Most Americans look to our government and “science” to determine the safety of the chemicals that we use day in and day out. What many Americans don’t realize is the number of chemicals, the number of artificially-created (not naturally-occurring) substances that we come into contact with on a daily basis and how these substances are tested for safety.
What you don’t know should concern you.
“More than 80,000 chemicals are put into American household products, food, and food packaging each year, essentially without safety testing, generating more than $763 billion in profits for the chemical industry.
More than 10,000 chemical additives with questionable safety, as most have never been tested in humans, are allowed in food and food packaging alone.”
Keep in mind that this incredible number of chemicals does not include the chemicals that you come into contact with in your personal care products, cleaning products, and everyday life, such as fire-retardant treatments or dyes for clothing and upholstery for furniture and vehicles. The number is staggering.
Many people would simply shrug this off and say that our government tests these chemicals to be sure that hey are safe for us. The issue with this comment is that these people are both right and wrong.
These people are correct that many of these chemicals are tested for safety. The problem lies in how they are tested. Dr. Mercola has this to say about the testing:
“What little safety testing is done is typically done on chemicals in isolation. Mounting research reveals this is a major mistake, as when many chemicals are used together, their toxicity can increase exponentially.”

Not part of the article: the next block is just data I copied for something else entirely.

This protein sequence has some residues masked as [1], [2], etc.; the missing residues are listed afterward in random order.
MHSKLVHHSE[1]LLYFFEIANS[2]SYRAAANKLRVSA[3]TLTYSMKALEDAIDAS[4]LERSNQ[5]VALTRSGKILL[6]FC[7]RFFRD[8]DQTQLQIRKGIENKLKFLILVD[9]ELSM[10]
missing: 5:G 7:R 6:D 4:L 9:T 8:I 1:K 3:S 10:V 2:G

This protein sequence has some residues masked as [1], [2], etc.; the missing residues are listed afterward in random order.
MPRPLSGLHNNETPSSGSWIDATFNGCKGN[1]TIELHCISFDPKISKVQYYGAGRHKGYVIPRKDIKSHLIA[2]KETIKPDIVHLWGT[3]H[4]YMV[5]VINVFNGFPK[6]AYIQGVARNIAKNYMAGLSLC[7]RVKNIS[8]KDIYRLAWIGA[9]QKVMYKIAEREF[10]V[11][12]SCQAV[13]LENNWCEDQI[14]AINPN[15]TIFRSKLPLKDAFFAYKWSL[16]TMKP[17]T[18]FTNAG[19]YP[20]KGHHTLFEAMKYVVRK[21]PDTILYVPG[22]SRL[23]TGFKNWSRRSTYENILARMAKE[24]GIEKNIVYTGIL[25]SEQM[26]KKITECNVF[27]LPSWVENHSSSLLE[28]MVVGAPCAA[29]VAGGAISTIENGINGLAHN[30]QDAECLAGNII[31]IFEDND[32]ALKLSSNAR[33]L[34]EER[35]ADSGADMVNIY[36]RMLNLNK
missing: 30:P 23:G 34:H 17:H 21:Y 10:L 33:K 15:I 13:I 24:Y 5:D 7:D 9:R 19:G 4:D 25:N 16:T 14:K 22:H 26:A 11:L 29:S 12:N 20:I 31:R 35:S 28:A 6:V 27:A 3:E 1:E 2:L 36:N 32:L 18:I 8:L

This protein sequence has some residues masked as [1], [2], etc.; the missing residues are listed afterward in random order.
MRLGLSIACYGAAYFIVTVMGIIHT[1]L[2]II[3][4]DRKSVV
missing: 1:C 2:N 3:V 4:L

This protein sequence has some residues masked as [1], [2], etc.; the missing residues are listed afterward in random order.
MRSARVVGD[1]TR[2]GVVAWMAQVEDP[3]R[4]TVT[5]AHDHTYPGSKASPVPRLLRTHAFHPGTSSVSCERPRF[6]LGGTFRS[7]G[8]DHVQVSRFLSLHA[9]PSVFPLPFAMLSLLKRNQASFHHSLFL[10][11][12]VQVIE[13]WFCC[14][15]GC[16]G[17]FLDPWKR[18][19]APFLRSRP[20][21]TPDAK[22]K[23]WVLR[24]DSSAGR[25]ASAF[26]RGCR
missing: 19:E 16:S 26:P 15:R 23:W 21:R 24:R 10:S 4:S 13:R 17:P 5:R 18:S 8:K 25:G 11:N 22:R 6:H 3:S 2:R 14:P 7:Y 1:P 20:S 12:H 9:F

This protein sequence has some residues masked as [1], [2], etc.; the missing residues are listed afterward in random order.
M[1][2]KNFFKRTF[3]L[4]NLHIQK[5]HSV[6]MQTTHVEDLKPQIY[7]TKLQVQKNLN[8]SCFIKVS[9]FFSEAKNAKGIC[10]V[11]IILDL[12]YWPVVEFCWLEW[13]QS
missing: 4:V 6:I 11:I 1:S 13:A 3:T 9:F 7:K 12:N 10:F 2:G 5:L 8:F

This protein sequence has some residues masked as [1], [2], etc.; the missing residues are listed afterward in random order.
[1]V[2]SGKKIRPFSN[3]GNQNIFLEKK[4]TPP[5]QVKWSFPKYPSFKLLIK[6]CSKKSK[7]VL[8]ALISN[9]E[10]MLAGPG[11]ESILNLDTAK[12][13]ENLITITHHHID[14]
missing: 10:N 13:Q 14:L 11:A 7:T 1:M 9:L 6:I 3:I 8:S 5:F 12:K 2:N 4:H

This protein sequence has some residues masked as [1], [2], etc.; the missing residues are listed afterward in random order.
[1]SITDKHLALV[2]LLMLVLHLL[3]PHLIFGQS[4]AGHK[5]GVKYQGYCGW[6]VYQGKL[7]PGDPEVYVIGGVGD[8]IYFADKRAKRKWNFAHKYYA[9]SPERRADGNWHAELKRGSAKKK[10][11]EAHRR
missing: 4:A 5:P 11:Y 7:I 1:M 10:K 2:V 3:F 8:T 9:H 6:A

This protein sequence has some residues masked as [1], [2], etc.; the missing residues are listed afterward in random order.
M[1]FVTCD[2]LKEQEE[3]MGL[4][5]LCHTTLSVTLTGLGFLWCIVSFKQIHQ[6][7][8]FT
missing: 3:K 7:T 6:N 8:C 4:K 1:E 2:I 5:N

What this means is that scientists and, therefore, government officials don’t know how these chemicals react with each other in the complex environment of the human body because the testing does not take into consideration the inter-relatedness of the body’s systems.
A recent article in The Guardian notes,
“The finding supports the idea that chemicals may be capable of acting in concert with one another to cause cancer, even though low-level exposures to these chemicals individually might not be carcinogenic.
Lead researcher William Goodson III, from San Francisco’s California Pacific Medical Center, said his results show one-at-a-time testing is out of date and must be modernised.
‘Every day we are exposed to an environmental “chemical soup”, so we need testing that evaluates the effects of our ongoing exposure to these chemical mixtures,’ he said.”
To put this in layman’s terms, scientists, corporations, and governments do not know the effect of these chemicals working together. Therefore, we may be better off looking to live as natural a lifestyle as possible minimizing our exposure to chemicals as much as possible.